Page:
In this case, none of the exceptions to the exclusionary rule applies.   The only argument the State made for admitting Woodard's statement regarding the prior killing in North Carolina was that it was the reason Woodard gave for why he could not have killed Childress.   This, however, is not one of the exceptions to the exclusionary rule.   Moreover, contrary to the trial court's finding, merely because Woodard was advised of his Miranda rights before he made the statement does not make the statement admissible.   The prior killing was not relevant to, or probative of, any issue in the case;  it was completely collateral to the crime with which Woodard was charged.   Therefore, we agree with Woodard that the portion of his statement referring to the North Carolina killing was inadmissible character evidence under Rule 404(b).

 Moreover, the improper admission of the statement was not harmless.

“In determining whether the admission of improper testimony is reversible error, ․ the reviewing court must determine whether the ‘improper admission of the evidence ․ might have adversely affected the defendant's right to a fair trial,’ and before the reviewing court can affirm a judgment based upon the ‘harmless error’ rule, that court must find conclusively that the trial court's error did not affect the outcome of the trial or otherwise prejudice a substantial right of the defendant.”

Ex parte Crymes, 630 So.2d 125, 126 (Ala.1993).  “Whether the improper admission of evidence of collateral bad acts amounts to prejudicial error or harmless error must be decided on the facts of the particular case.”  R.D.H. v. State, 775 So.2d 248, 254 (Ala.Crim.App.1997).

The evidence in this case was not so overwhelming as to render admission of the statement harmless.   Although it was undisputed that Woodard was present at the time of Childress's murder, the level of his involvement in the murder was hotly disputed, and the jury's verdict acquitting Woodard of the capital charges in the indictment, and finding him guilty of felony murder instead, suggests that the jury believed at least a portion of Woodard's version of events.   Had it completely believed Woodard's version of events, however, the most the jury could have convicted Woodard of was robbery.   According to Woodard's version of events, on the evening of September 3, 1999, Silver had gotten into an argument with Childress regarding Childress's “hitting on” Cook (R. 1050), and Silver had attacked Childress-stomping on him, and shooting him twice in the head.   Woodard told police that he had tried to stop Silver from killing Childress, but that he was unsuccessful.   He maintained that he was not involved in murdering Childress, but admitted that, after Childress had been killed, he took money out of Childress's pants pockets, and that he drove Childress's truck away from the scene.   Woodard's version of events suggests that the murder and the robbery were two separate crimes, that the intent to rob was formed only after Childress had been murdered, and that, therefore, the murder did not occur “in the course of and in furtherance of” the robbery, as is required under § 13A-6-2(a)(3), Ala.Code 1975, for felony murder.   See, e.g., Connolly v. State, 500 So.2d 57 (Ala.Crim.App.1985)(noting that an accused is not guilty of capital murder or felony murder where the intent to commit the underlying felony is formed only after the killing).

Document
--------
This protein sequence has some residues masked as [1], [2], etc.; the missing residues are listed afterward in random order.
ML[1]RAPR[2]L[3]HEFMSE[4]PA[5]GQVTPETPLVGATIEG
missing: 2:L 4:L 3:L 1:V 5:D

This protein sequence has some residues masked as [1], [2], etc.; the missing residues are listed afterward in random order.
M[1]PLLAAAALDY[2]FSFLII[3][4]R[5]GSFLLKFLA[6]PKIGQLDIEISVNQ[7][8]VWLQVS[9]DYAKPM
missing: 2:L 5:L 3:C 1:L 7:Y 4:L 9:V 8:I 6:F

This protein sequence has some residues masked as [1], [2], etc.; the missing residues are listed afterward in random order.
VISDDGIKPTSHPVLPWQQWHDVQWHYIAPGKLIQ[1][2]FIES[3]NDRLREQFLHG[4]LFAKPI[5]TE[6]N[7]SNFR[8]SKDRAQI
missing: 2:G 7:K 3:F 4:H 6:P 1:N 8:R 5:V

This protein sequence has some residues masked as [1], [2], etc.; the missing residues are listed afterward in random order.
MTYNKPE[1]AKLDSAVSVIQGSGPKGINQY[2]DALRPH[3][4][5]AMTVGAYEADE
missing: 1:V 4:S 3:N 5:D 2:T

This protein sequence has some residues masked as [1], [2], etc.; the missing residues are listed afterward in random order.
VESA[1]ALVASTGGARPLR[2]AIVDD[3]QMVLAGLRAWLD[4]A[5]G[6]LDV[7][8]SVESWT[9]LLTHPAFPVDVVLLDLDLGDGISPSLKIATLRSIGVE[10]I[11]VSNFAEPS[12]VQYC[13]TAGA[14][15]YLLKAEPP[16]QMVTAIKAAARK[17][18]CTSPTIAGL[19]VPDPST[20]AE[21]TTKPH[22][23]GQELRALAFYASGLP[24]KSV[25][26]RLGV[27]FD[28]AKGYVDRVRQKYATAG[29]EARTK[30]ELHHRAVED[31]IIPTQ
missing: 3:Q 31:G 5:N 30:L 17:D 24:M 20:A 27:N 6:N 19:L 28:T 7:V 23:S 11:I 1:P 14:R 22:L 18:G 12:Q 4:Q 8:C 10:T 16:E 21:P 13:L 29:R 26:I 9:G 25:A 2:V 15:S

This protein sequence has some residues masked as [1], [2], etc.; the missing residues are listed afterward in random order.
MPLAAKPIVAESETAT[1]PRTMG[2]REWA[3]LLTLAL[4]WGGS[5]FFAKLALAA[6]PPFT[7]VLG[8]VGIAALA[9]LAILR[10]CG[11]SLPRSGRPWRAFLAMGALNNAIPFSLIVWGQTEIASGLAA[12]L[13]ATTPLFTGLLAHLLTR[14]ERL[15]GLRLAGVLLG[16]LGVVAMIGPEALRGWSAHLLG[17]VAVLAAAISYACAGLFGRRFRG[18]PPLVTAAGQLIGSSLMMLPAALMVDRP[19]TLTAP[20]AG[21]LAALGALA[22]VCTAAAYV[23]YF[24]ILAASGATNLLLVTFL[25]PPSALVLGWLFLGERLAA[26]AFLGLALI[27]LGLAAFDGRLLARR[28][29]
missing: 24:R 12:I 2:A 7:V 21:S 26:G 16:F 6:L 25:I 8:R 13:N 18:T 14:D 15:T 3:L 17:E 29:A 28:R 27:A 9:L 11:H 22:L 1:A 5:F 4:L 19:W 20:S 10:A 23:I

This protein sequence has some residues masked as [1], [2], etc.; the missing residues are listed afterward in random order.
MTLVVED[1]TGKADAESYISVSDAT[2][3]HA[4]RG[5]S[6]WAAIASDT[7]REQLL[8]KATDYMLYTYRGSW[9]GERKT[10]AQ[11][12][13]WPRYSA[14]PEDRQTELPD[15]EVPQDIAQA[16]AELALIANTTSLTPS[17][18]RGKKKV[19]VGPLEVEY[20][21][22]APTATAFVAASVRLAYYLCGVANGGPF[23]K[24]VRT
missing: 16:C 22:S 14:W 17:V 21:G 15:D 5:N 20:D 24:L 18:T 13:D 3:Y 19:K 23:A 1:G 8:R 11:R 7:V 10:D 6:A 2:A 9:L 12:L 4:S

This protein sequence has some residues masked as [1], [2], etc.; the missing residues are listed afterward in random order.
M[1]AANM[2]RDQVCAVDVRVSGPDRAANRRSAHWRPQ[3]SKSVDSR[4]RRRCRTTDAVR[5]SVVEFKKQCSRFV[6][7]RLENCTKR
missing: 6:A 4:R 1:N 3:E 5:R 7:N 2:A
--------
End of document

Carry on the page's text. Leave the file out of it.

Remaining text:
In addition, contrary to the State's contention, Deputy Stallworth's testimony regarding Woodard's statement was not “cumulative” merely because Woodard's counsel elicited testimony about the statement on cross-examination of Deputy Stallworth.   Although we agree that “testimony that may be inadmissible may be rendered harmless by prior or subsequent lawful testimony to the same effect or from which the same facts can be inferred,” White v. State, 650 So.2d 538, 541 (Ala.Crim.App.1994), overruled on other grounds, Ex parte Rivers, 669 So.2d 239 (Ala.Crim.App.1995), Woodard should not be penalized merely because defense counsel attempted to lessen the impact of the improperly admitted evidence through cross-examination.5

Furthermore, the statement itself was highly inflammatory and prejudicial.   The jury was permitted to hear that Woodard had admitted to killing a man previously, but was not informed that Woodard had said the prior killing was in self-defense or that Woodard had never been indicted for the killing.   This suggested to the jury that the prior killing was not merely a collateral “bad act,” but was, in fact, a prior crime.